Monday, August 25, 2014


What we all inevitably experience in our summit years has been described as passing the baton in a relay race, or passing the torch, or throwing our mantle on someone. 
 The baton may represent my life, my vision, my responsibility, my ministry, information and education I've been blessed to receive, and the investment of others in me. My stance should be the same in each case: I'm expected to willingly pass it on when the time comes.

I shouldn't drop the baton before the next runner reaches for it; I shouldn't hug it selfishly to myself and refuse to give it up; I shouldn't forget that it was passed on to me so I could eventually hand it off to others. Better to willingly throw my mantle on a worthy and prepared successor, as Elijah did for Elisha, than to wait until the Lord removes me from my place in life, and I go kicking and screaming off center stage.

A successful transition requires my mentoring others to take over, investing myself into “Timothys” as Saint Paul did, and as young Timothy had experienced through the example of his mother and grandmother. It isn't done at the last minute but over a period of time as I pour myself, my vision, my prayer, my discipling into another person. It is accomplished through transparent life demonstration not primarily by formal preaching or instruction on how to hold batons correctly. It implies allowing the next runner to carry the baton in his unique way, according to God's gifts to him. It probably won't be a clone of my way. I am to be a Barnabas encourager motivating him to do his best.

That changeover doesn't come easily but it comes inevitably for those of us living in our summit years. It is especially difficult when someone else takes over and we see everything obviously going along so well without us. The time may come when we are laid aside by illness, retirement, physical or mental weakness or inability, or otherwise stepping out of the picture. Somehow we don't expect the sun to shine as brightly or the days to go as well. Secretly, we may not want others to manage with such competence without our oversight. How can they walk so well in our shoes as soon as we take them off?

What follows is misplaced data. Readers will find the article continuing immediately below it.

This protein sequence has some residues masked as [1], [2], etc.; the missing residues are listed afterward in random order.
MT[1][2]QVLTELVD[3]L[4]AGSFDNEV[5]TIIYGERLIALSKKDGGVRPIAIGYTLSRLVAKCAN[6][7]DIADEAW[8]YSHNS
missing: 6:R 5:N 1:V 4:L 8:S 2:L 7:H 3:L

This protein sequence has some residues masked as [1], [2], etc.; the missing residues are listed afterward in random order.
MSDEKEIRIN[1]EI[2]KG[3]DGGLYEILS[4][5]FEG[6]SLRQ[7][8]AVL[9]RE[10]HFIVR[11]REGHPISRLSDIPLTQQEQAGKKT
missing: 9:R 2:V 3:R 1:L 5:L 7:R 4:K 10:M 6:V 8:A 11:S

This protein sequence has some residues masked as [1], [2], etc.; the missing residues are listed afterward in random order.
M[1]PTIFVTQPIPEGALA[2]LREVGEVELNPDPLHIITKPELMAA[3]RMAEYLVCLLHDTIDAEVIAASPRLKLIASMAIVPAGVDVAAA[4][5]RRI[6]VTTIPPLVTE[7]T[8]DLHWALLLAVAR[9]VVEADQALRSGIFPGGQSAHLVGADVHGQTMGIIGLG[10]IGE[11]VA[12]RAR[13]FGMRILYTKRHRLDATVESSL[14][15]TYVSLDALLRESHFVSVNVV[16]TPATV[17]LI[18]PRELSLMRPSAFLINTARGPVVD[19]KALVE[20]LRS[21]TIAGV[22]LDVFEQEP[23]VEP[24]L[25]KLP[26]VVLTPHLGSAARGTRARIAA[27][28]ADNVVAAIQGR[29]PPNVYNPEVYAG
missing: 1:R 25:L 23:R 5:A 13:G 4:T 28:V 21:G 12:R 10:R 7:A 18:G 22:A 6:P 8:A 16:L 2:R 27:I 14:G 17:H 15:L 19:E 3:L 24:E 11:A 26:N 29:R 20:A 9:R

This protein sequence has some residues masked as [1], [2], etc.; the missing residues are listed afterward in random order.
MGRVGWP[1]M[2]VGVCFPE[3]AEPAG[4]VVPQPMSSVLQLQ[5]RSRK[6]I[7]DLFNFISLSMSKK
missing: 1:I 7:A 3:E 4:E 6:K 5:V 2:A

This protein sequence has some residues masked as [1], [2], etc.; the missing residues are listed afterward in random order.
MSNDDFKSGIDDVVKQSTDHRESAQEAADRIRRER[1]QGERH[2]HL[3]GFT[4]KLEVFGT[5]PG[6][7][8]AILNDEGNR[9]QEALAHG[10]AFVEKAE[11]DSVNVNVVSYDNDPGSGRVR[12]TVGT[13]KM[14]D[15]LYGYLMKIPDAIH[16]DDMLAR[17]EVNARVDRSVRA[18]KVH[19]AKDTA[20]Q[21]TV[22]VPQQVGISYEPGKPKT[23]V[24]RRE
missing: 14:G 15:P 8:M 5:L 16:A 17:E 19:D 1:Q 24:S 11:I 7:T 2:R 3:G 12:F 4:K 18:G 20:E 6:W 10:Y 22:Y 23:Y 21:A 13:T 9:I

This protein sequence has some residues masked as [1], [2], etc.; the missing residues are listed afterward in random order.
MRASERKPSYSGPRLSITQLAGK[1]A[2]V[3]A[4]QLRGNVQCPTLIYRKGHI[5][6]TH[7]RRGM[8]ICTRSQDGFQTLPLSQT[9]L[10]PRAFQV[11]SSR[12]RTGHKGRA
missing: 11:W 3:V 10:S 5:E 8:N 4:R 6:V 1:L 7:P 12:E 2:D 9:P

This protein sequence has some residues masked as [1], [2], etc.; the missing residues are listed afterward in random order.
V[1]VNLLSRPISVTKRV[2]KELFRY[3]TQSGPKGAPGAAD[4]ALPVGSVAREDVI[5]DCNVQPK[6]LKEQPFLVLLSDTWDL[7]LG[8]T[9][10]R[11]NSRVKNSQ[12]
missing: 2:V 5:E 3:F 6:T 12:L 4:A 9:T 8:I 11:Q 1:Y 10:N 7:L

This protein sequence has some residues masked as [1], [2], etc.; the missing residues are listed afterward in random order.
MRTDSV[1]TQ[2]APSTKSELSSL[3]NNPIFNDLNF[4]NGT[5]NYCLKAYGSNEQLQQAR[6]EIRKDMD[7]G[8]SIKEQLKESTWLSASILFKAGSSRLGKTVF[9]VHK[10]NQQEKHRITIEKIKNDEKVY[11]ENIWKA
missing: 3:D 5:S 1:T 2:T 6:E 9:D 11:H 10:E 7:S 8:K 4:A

I may be accustomed to view myself as the center of my particular universe, the hub of our family's wheel, the indispensable one at work, or in a particular ministry, or at church. Others have flattered me by reinforcing that essential image. They tell me, “I don't know how we could ever do without you.” Famous last words, not to be believed! 
I am in danger if I try to wear permanently a self-important mask of pride. I naturally thrive on adulation, but Scripture cautions me not to hold an exaggerated opinion of myself. Puffiness indicates both a physical and spiritual unhealthy condition. Sitting on the sidelines, as I must increasingly do in my summit season, shouldn't take away my self-esteem. It should simply cut it down to normal size.

God has ways of showing me that I can't be the leading player forever. During recent family wedding preparations, I was ushered to a comfy chair, given a cup of tea, and commanded, “Sit! Relax!” All with good intentions to relieve me of heavy responsibilities while the younger crowd bustled around doing things that I would have relished doing in past years. A vivid lesson in bench warming as I happily watched others wearing my mantle as a work apron! 

I should realistically view myself as dispensable. The places I occupied so competently seem to close up behind me when filled by others. Scripture says it takes everyone to make the Body of Christ complete. We have each been given a different role and gifts. Moreover, it will always be another person's turn. If people continue to depend totally on me in any aspect of life, it may stunt their emotional, mental, and surely spiritual growth and effectiveness for God. 

We are all frail, mortal, and terminal in the sense of not being able to play any role in life permanently. Each of us is God's special instrument or channel but only for a time. I have spent a lifetime fulfilling the destiny and purpose God has for my life. I am unique and important to the Lord, but not indispensable.

With joy I should throw my mantle upon others and be a cheer leader for the ones whom God designates should wear it. In the spirit of Elijah, I should pray that the next runner should, like Elisha, receive a double portion of God's grace and power.


Who am I to think that I'm the hub
around which the world turns
and all spokes lead to me?

God is not obliged to work
through my earthen vessel,
my created lump of clay,
with numbered days and faltering ways.

Without me, Lord, life would go right on,
The world would still turn,
and You could run the universe.
Without me, Lord, those who lean on my arm
could walk by themselves,
and You'd keep them from harm.
Yet I am amazed that You stoop to choose
and sovereignly use
this human trifle that I am
as an instrument to do Your will!

Lord, cause me to understand
my dispensability
my frailty
my mortality
and in humility
still offer You my availability.

No comments: